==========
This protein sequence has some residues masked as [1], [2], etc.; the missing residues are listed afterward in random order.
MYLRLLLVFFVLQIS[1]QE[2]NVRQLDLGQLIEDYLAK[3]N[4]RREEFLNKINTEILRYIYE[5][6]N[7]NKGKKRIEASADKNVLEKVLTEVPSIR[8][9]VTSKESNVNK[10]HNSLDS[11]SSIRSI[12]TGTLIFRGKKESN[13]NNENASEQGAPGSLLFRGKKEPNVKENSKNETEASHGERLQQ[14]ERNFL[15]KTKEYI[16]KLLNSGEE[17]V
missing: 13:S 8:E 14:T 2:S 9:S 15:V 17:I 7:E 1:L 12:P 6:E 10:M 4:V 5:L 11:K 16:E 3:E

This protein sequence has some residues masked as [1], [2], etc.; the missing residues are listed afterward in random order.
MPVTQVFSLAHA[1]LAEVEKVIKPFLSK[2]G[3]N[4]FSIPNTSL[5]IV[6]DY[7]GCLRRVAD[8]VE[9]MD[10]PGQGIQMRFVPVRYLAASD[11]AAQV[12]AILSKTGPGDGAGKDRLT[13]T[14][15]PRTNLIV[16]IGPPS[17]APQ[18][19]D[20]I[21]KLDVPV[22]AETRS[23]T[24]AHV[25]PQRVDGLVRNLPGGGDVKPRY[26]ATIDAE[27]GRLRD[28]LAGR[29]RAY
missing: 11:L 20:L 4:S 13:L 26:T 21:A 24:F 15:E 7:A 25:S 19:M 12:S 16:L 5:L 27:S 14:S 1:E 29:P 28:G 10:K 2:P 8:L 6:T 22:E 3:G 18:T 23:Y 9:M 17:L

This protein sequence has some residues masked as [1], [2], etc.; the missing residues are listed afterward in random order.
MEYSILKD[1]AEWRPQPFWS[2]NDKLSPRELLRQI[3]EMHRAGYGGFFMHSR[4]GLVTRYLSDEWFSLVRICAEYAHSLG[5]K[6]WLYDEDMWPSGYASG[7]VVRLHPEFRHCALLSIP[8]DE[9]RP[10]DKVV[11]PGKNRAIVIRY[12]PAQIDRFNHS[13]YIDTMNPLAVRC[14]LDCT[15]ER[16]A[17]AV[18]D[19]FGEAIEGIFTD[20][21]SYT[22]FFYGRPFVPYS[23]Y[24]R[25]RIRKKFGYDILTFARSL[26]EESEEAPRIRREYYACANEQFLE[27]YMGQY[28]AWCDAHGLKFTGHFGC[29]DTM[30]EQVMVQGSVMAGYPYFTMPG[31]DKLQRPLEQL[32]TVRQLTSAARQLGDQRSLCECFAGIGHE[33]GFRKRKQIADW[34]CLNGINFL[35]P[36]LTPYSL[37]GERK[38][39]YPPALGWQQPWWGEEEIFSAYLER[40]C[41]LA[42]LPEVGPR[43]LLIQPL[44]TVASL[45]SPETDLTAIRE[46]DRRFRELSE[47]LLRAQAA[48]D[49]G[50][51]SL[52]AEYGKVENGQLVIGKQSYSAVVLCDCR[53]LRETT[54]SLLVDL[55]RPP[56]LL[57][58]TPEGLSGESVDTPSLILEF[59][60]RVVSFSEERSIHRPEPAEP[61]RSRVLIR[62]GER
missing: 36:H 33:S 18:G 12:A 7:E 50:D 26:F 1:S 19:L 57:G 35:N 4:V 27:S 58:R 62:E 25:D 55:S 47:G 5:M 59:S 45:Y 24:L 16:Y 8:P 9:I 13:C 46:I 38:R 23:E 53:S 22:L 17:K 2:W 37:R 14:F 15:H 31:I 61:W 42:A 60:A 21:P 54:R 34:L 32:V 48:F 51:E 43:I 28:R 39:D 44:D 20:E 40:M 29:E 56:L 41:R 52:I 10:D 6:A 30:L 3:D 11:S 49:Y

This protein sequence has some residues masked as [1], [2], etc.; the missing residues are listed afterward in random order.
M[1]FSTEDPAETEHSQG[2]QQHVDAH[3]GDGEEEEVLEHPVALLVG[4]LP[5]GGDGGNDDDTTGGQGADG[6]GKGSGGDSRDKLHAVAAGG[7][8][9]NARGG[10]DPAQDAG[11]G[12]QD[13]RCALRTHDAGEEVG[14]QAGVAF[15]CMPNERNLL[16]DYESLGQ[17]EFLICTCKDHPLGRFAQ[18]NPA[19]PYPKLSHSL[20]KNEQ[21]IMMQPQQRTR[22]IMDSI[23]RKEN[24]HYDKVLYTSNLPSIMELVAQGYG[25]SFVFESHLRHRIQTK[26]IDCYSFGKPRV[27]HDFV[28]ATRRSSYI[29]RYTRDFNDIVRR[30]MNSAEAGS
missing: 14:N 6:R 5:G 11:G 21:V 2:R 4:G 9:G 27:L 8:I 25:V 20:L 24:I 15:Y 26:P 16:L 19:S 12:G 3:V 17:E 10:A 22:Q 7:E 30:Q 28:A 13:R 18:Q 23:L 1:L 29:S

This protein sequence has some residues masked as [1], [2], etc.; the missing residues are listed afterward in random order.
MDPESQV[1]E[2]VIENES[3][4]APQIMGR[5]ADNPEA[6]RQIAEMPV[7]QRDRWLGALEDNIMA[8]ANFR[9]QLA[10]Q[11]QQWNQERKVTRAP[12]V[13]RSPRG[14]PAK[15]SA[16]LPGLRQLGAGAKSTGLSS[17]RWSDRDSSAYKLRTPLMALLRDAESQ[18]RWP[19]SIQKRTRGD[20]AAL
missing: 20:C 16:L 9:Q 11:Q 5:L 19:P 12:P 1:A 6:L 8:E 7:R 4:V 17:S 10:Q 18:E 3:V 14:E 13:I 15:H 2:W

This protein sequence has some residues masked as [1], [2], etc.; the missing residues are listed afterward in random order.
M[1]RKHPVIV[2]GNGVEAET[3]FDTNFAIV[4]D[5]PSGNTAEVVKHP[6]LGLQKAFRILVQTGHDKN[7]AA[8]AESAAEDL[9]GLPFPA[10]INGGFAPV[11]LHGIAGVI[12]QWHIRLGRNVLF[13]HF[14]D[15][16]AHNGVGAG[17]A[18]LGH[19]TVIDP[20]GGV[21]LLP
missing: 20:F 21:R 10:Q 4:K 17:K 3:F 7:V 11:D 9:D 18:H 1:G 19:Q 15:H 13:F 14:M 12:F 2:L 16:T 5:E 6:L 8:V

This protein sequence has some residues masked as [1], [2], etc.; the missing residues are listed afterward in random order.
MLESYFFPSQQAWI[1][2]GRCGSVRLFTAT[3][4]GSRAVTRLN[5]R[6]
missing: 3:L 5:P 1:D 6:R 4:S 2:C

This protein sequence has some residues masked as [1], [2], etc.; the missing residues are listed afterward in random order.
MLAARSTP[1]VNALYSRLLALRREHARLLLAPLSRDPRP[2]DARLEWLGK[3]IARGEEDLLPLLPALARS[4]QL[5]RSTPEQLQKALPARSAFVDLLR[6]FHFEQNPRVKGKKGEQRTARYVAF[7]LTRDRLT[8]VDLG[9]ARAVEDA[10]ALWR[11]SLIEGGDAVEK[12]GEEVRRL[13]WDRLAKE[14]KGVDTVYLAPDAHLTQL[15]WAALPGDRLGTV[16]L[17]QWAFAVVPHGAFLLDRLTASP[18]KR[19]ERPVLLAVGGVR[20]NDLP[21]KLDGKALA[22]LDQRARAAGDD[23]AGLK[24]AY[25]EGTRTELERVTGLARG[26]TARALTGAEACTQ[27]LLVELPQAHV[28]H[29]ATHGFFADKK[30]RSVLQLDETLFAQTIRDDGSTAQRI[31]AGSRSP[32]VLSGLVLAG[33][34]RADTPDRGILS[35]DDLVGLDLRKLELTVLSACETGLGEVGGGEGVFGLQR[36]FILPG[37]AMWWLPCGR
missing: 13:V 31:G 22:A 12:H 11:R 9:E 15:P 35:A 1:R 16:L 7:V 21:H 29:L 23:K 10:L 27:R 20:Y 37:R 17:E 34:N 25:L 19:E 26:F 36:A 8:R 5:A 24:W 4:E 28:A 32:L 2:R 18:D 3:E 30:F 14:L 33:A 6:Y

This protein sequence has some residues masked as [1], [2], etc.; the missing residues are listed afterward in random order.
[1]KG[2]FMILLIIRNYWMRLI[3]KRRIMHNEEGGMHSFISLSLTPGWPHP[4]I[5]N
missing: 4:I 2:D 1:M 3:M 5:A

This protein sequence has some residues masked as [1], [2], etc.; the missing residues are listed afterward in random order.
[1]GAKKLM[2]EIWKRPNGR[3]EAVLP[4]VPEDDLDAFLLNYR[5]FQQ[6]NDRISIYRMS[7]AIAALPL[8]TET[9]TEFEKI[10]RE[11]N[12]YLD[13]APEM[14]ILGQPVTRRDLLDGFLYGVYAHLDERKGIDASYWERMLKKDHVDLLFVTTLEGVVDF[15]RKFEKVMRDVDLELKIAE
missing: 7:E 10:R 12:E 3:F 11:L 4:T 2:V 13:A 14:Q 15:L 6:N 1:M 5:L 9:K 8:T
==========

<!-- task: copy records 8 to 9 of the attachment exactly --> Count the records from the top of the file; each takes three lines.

This protein sequence has some residues masked as [1], [2], etc.; the missing residues are listed afterward in random order.
MLAARSTP[1]VNALYSRLLALRREHARLLLAPLSRDPRP[2]DARLEWLGK[3]IARGEEDLLPLLPALARS[4]QL[5]RSTPEQLQKALPARSAFVDLLR[6]FHFEQNPRVKGKKGEQRTARYVAF[7]LTRDRLT[8]VDLG[9]ARAVEDA[10]ALWR[11]SLIEGGDAVEK[12]GEEVRRL[13]WDRLAKE[14]KGVDTVYLAPDAHLTQL[15]WAALPGDRLGTV[16]L[17]QWAFAVVPHGAFLLDRLTASP[18]KR[19]ERPVLLAVGGVR[20]NDLP[21]KLDGKALA[22]LDQRARAAGDD[23]AGLK[24]AY[25]EGTRTELERVTGLARG[26]TARALTGAEACTQ[27]LLVELPQAHV[28]H[29]ATHGFFADKK[30]RSVLQLDETLFAQTIRDDGSTAQRI[31]AGSRSP[32]VLSGLVLAG[33][34]RADTPDRGILS[35]DDLVGLDLRKLELTVLSACETGLGEVGGGEGVFGLQR[36]FILPG[37]AMWWLPCGR
missing: 13:V 31:G 22:A 12:H 11:R 9:E 15:P 35:A 1:R 16:L 7:V 21:H 29:L 23:K 10:L 27:R 20:Y 37:R 17:E 34:N 25:L 19:E 26:F 36:A 8:R 5:A 24:W 4:E 28:A 32:L 2:R 18:D 3:E 30:F 14:L 33:A 6:Y

This protein sequence has some residues masked as [1], [2], etc.; the missing residues are listed afterward in random order.
[1]KG[2]FMILLIIRNYWMRLI[3]KRRIMHNEEGGMHSFISLSLTPGWPHP[4]I[5]N
missing: 4:I 2:D 1:M 3:M 5:A